In September of 2017, Zenith debuted one of the most interesting pieces of horology that year: the Defy Lab.

The watch features an ultra-high frequency movement that beats at 15Hz (or 108,000 vph), achieved by way of a totally new design that utilizes a one-piece oscillator made of monocrystalline silicon that replaces the traditional “sprung balance.” Oscillation back and forth, otherwise known as amplitude is just +/- 6 degrees out of 360 degrees. By comparison, a typical sprung balance oscillates ideally 270+ degrees.

Zenith Defy Lab

This high frequency, low amplitude movement is said to be 10 times more accurate (.3 second per day) than a standard chronometer which is -4/+6 seconds per day. The new oscillator maintains the same degree of precision for 95% of the power reserve, which is incredible.

Perhaps best of all, the Defy Lab movement has very few parts compared to a traditional mechanical watch movement and needs no lubrication.

The goal with the Lab is to be more accurate and need less maintenance, plus it’s also insensitive to temperature gradients, gravity, and magnetic fields which of course helps timekeeping accuracy in comparison to a traditional balance system which can be adversely affected by all of these factors.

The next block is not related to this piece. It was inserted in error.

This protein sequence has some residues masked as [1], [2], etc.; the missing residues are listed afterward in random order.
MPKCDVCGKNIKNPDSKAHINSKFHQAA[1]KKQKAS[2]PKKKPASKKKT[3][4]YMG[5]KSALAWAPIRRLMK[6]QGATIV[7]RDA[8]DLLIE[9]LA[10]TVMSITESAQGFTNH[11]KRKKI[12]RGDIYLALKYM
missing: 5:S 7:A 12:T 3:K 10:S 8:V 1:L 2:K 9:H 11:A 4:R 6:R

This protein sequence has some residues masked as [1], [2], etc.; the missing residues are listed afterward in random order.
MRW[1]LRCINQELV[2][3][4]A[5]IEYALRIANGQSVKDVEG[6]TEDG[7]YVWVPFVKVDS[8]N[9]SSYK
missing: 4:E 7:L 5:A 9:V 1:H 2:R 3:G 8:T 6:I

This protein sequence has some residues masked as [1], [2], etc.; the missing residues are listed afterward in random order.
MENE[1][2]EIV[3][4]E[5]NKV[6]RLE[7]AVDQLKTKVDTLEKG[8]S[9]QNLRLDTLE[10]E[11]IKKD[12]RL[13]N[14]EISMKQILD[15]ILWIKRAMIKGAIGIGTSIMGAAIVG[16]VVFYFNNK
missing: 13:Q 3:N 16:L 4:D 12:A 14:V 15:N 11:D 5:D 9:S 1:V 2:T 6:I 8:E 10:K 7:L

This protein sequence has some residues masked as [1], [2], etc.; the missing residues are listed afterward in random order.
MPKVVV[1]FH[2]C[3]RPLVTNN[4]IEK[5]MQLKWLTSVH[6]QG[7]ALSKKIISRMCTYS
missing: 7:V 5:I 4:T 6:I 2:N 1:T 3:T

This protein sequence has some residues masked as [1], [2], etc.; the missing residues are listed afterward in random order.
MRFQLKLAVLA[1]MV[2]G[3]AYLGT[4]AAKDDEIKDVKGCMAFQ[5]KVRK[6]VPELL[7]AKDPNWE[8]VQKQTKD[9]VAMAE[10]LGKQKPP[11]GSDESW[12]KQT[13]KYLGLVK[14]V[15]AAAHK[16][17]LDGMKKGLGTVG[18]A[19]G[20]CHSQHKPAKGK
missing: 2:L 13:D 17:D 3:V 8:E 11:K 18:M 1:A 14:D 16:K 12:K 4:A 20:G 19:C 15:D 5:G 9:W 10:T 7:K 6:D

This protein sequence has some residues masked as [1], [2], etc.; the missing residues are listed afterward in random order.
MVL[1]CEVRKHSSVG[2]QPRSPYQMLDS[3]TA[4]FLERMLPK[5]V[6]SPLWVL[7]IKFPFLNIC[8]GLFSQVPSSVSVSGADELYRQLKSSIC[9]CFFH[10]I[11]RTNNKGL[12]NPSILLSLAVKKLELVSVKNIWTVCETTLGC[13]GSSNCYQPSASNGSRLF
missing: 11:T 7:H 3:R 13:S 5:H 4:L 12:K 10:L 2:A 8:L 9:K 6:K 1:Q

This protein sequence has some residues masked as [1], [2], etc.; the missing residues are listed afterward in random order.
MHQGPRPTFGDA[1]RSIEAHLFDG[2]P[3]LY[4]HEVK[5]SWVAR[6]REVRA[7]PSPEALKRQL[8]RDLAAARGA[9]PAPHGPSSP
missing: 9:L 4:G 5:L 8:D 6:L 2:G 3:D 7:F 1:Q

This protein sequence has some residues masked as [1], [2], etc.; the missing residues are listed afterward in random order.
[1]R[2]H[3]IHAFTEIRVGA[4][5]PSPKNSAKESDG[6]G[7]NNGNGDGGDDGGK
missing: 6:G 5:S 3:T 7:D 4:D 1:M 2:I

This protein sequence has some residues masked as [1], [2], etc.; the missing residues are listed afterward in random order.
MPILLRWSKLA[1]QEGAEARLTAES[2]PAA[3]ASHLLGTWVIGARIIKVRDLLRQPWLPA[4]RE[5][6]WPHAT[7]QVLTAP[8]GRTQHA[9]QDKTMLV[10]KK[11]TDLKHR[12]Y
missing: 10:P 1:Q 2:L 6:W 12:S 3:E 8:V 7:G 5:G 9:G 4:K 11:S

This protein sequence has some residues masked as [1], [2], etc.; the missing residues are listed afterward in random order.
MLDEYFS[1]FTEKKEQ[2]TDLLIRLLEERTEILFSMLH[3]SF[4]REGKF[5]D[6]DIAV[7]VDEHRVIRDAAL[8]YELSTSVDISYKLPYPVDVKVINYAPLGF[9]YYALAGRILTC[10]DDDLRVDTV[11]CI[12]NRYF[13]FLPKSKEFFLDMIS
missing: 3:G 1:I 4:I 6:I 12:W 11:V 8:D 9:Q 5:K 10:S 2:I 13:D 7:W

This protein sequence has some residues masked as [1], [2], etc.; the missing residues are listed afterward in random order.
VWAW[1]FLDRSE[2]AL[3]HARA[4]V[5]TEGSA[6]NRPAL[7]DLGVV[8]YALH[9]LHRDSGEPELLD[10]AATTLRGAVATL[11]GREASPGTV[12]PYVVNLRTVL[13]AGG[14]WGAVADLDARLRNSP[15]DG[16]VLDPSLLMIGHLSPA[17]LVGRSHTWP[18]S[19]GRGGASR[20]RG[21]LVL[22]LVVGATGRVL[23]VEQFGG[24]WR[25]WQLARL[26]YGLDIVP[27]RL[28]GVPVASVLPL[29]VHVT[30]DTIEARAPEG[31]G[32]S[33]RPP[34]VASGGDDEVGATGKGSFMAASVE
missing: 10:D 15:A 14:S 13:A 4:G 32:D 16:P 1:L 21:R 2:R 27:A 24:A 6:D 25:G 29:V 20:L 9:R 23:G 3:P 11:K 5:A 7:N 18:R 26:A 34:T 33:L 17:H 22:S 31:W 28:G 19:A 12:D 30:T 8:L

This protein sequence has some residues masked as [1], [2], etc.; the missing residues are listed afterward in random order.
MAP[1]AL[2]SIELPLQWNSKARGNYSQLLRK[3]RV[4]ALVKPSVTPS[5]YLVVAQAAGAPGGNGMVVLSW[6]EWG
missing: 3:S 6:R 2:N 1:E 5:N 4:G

Zenith Defy Lab caseback

At launch in 2017, there were 10 limited edition sets sold, and we got some hands-on time in December 2017 with one of the prototypes (pictured), off the wrist of the CEO, Julien Tornare. From that point, the company expected to commercially launch the watch at Baselworld 2018 (as we wrote in our initial coverage), although it never happened. Fast forward to 2019, and we’ve spoken with a company representative who unofficially confirmed the Defy Lab is set to debut at Baselworld 2019, in March.

Posted by:Jason Pitsch

Jason is the founder of Professional Watches and specializes in writing, product photography, and digital marketing.